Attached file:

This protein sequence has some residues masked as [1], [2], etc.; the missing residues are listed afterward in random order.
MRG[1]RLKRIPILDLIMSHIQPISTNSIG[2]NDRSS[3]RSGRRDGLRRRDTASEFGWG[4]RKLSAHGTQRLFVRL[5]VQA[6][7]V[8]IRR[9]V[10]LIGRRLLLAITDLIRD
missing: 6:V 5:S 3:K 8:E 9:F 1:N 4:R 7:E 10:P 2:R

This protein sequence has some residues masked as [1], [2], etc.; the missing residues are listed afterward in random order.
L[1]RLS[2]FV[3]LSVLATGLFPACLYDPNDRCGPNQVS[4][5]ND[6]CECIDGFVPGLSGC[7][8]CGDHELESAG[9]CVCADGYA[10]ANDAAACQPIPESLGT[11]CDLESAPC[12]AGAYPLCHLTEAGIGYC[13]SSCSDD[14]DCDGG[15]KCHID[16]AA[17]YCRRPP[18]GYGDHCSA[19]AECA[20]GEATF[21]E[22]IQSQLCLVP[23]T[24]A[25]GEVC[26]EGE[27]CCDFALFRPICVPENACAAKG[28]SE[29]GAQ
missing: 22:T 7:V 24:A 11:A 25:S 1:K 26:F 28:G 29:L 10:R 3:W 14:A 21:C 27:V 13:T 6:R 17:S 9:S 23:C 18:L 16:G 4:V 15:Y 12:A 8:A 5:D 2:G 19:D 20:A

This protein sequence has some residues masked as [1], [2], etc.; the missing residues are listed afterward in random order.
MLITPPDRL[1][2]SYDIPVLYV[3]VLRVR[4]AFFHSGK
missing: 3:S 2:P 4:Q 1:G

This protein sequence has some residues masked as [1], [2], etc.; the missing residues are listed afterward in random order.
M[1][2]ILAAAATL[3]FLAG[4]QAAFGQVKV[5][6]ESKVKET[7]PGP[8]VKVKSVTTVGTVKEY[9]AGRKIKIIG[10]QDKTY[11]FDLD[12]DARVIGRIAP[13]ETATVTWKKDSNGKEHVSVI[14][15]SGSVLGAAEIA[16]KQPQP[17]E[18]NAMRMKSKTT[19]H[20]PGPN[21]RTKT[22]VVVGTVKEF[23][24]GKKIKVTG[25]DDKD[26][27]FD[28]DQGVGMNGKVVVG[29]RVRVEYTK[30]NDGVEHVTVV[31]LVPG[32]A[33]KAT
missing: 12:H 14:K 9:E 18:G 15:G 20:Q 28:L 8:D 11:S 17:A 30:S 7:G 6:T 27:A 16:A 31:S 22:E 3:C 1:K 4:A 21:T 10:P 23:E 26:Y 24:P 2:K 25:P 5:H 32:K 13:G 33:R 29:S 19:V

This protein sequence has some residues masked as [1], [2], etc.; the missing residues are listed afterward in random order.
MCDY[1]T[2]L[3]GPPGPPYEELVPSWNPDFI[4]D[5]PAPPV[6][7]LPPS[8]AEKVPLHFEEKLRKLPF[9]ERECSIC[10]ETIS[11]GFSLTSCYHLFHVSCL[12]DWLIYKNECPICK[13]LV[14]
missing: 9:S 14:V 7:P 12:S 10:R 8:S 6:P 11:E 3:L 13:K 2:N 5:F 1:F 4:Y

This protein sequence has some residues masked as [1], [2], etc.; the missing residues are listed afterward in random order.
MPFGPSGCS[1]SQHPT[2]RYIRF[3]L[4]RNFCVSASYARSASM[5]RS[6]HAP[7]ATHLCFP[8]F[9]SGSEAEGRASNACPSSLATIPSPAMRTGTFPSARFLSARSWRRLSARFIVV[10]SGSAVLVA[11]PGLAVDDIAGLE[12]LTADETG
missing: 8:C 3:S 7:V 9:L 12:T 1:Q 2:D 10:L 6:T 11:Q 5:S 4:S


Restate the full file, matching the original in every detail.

This protein sequence has some residues masked as [1], [2], etc.; the missing residues are listed afterward in random order.
MRG[1]RLKRIPILDLIMSHIQPISTNSIG[2]NDRSS[3]RSGRRDGLRRRDTASEFGWG[4]RKLSAHGTQRLFVRL[5]VQA[6][7]V[8]IRR[9]V[10]LIGRRLLLAITDLIRD
missing: 6:V 5:S 3:K 8:E 9:F 1:N 4:R 7:E 10:P 2:R

This protein sequence has some residues masked as [1], [2], etc.; the missing residues are listed afterward in random order.
L[1]RLS[2]FV[3]LSVLATGLFPACLYDPNDRCGPNQVS[4][5]ND[6]CECIDGFVPGLSGC[7][8]CGDHELESAG[9]CVCADGYA[10]ANDAAACQPIPESLGT[11]CDLESAPC[12]AGAYPLCHLTEAGIGYC[13]SSCSDD[14]DCDGG[15]KCHID[16]AA[17]YCRRPP[18]GYGDHCSA[19]AECA[20]GEATF[21]E[22]IQSQLCLVP[23]T[24]A[25]GEVC[26]EGE[27]CCDFALFRPICVPENACAAKG[28]SE[29]GAQ
missing: 22:T 7:V 24:A 11:A 25:S 1:K 26:F 28:G 29:L 10:R 3:W 14:A 21:C 27:V 13:T 6:R 17:S 9:S 23:C 18:L 16:G 4:V 15:Y 12:A 8:A 5:D 2:G 19:D 20:A

This protein sequence has some residues masked as [1], [2], etc.; the missing residues are listed afterward in random order.
MLITPPDRL[1][2]SYDIPVLYV[3]VLRVR[4]AFFHSGK
missing: 3:S 2:P 4:Q 1:G

This protein sequence has some residues masked as [1], [2], etc.; the missing residues are listed afterward in random order.
M[1][2]ILAAAATL[3]FLAG[4]QAAFGQVKV[5][6]ESKVKET[7]PGP[8]VKVKSVTTVGTVKEY[9]AGRKIKIIG[10]QDKTY[11]FDLD[12]DARVIGRIAP[13]ETATVTWKKDSNGKEHVSVI[14][15]SGSVLGAAEIA[16]KQPQP[17]E[18]NAMRMKSKTT[19]H[20]PGPN[21]RTKT[22]VVVGTVKEF[23][24]GKKIKVTG[25]DDKD[26][27]FD[28]DQGVGMNGKVVVG[29]RVRVEYTK[30]NDGVEHVTVV[31]LVPG[32]A[33]KAT
missing: 12:H 14:K 9:E 18:G 15:G 20:Q 28:L 8:D 11:S 17:A 30:S 7:G 6:T 27:A 16:A 31:S 22:E 3:C 1:K 4:A 21:T 10:P 23:E 26:Y 24:P 2:K 25:P 5:H 32:K 13:G 33:R 29:S 19:V

This protein sequence has some residues masked as [1], [2], etc.; the missing residues are listed afterward in random order.
MCDY[1]T[2]L[3]GPPGPPYEELVPSWNPDFI[4]D[5]PAPPV[6][7]LPPS[8]AEKVPLHFEEKLRKLPF[9]ERECSIC[10]ETIS[11]GFSLTSCYHLFHVSCL[12]DWLIYKNECPICK[13]LV[14]
missing: 9:S 14:V 7:P 12:S 10:R 8:S 6:P 11:E 3:L 13:K 2:N 5:F 1:F 4:Y

This protein sequence has some residues masked as [1], [2], etc.; the missing residues are listed afterward in random order.
MPFGPSGCS[1]SQHPT[2]RYIRF[3]L[4]RNFCVSASYARSASM[5]RS[6]HAP[7]ATHLCFP[8]F[9]SGSEAEGRASNACPSSLATIPSPAMRTGTFPSARFLSARSWRRLSARFIVV[10]SGSAVLVA[11]PGLAVDDIAGLE[12]LTADETG
missing: 8:C 3:S 7:V 9:L 12:T 1:Q 2:D 10:L 6:T 11:Q 5:S 4:S